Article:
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I'm facing huge problems with nested if conditions in our core java application An abstract of code is as below....we can have nearly 20 nested if conditions can you tell me how to optimize this piece of code ?

what is a better way of avoiding this nested if conditions in java.i can have 20 nested if conditions and that could be a huge problem from design perspective of Java Application.

Please help with a solution in java Java Version 1.6

String condition = getCondition();
if (condition.equals(add)) { // add operation
    add();
    if (condition.equals(sub)) {// sub operation
        sub();
        if (condition.equals(div)) { //div operation
            div();
            if (condition.equals(cos)) { // cos operation
                cos();
            }
        }
    }
}

EDIT: I can have more mathematical operations say 20 more,will switch work then.20 operations is a huge lot.

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7 Answers 7

up vote 1 down vote accepted

State Pattern :

public enum Operation {
ADD {
    int execute(int a, int b) {
        return a + b;
    }
},
SUB {
    int execute(int a, int b) {
        return a - b;
    }
},
MUL {
    @Override
    int execute(int a, int b) {
        return a * b;
    }
},
DIV {
    @Override
    int execute(int a, int b) {
        return a / b;
    }
};

abstract int execute(int a, int b);

public static void main(String[] args) {
    Operation oper = getOperation();
    oper.execute(3, 4);
}

private static Operation getOperation() {
    return Operation.MUL;
}

}

like this:

public static void main(String[] args) {
    String operation = user set it
    Operation oper = getOperation(operation);
    oper.execute(3, 4);
}

private static Operation getOperation(String operation) {
    return Operation.valueOf(operation.toUpperCase());
}

be careful that Operation.valueOf may throw NullPointerException if operation is null or IllegalArgumentException if operation is not one of Operation enum

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You should use if else-if condition instead like this:

String condition = getCondition();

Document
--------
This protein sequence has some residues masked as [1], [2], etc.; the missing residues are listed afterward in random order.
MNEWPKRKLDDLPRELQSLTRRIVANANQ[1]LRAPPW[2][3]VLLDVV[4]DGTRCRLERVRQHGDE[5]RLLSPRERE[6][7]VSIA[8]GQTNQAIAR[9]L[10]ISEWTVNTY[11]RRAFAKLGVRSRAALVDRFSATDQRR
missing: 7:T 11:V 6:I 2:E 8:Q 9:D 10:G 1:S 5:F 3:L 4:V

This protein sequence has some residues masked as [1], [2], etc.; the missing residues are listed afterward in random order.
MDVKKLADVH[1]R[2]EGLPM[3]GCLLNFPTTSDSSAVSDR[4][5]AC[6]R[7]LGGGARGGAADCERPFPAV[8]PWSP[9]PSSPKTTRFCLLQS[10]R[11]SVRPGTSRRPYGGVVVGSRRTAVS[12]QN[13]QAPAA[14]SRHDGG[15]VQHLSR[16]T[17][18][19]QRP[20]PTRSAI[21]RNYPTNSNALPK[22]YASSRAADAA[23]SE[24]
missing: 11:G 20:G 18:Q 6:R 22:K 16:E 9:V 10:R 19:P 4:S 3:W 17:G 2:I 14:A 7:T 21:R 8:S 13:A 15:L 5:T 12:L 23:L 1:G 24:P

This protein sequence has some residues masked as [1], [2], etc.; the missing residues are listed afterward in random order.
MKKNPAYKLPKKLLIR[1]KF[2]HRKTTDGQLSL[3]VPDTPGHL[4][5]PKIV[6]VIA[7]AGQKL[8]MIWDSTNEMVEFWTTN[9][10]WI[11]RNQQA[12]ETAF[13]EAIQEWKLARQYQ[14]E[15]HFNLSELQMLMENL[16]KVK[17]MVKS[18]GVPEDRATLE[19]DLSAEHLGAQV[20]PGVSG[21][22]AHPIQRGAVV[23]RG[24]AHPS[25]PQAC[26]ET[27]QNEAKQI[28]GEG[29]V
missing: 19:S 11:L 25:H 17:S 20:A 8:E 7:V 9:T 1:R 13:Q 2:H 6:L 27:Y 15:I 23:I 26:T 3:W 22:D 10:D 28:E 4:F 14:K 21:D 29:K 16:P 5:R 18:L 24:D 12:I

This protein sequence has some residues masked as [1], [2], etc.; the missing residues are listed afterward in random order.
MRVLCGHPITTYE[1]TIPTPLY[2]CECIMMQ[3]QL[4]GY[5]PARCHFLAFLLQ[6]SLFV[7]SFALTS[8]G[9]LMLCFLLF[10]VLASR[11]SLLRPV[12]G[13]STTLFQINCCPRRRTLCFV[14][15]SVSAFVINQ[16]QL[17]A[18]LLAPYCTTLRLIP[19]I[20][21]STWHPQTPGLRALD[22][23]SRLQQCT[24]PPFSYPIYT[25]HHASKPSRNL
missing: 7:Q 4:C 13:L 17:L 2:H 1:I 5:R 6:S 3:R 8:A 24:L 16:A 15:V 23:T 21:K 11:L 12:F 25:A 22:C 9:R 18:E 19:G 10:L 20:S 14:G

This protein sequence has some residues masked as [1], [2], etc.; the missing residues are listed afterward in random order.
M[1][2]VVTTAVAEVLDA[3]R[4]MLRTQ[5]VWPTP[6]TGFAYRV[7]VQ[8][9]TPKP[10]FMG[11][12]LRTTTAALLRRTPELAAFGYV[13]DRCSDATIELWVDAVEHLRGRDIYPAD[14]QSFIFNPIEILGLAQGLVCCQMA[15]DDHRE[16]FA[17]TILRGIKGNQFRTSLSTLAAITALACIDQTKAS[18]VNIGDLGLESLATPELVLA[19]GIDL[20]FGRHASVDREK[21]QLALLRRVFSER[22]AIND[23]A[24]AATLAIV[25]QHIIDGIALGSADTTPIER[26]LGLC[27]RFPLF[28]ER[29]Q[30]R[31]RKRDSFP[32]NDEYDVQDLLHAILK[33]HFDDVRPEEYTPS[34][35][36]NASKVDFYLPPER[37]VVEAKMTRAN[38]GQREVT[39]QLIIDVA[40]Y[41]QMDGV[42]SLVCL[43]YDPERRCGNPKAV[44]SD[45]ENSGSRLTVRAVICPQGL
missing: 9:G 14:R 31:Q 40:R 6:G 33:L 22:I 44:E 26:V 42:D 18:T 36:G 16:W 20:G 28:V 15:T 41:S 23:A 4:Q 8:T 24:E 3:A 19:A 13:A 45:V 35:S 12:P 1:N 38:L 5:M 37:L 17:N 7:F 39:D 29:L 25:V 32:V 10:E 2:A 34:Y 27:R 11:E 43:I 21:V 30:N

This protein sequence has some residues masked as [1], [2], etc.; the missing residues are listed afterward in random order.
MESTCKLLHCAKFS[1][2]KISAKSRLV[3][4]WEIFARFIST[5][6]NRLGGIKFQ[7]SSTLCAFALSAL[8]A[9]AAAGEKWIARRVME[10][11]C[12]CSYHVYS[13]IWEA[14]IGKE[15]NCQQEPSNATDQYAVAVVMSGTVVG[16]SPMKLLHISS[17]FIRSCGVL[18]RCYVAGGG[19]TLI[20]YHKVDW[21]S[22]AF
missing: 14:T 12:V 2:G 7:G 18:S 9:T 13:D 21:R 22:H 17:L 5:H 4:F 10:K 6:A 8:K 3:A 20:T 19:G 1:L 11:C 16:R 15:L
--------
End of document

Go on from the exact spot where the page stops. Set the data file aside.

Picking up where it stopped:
if(condition.equals(add))
    add();   
else if(condition.equals(sub)) 
    sub();   
else if(condition.equals(div))   
    div();   
else if(condition.equals(cos))   
    cos();  
share|improve this answer

Use switch statement instead. Use this when you have alot of decision.

Note that this can only happen with JDK 7 when you want to use a String in switch statement. In older version enum might be helpful.

share|improve this answer
    
It's unfortunate that we don't know the types involved, or what version of Java the OP is using. This may or may not be appropriate - it would be worth being clear about this in your answer. –  Jon Skeet Mar 16 '13 at 9:39
    
@JonSkeet,the version used is java 1.6 –  Deepak Mar 16 '13 at 9:41

Here you have example of how you can use enums for this. First create your enum

enum MathOperations{
    ADD, SUB, DIV, COS;
}

Then you can use it like this

MathOperations m = MathOperations.valueOf(getCondition().toUpperCase);
switch(m) {
    case ADD: add(); break;
    case SUB: sub(); break;
    //and so on...
}

Of course it will only work if getCondition() will return element that is MathOperations. Otherwise you will get IllegalArgumentException.


You can also try to use Strategy pattern.

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You can put add, sub, div, cos… into an ordered list/ array. Then use a for loop to iterate the list. Use break operator and reflection to call appropriate methods.

final String[] OPERATION_LIST = { "add", "sub", "div", "cos" };
String condition = getCondition();
for (String op : OPERATION_LIST) {
    if (condition.equals(op))
        getClass().getMethod(op).invoke(this);
    else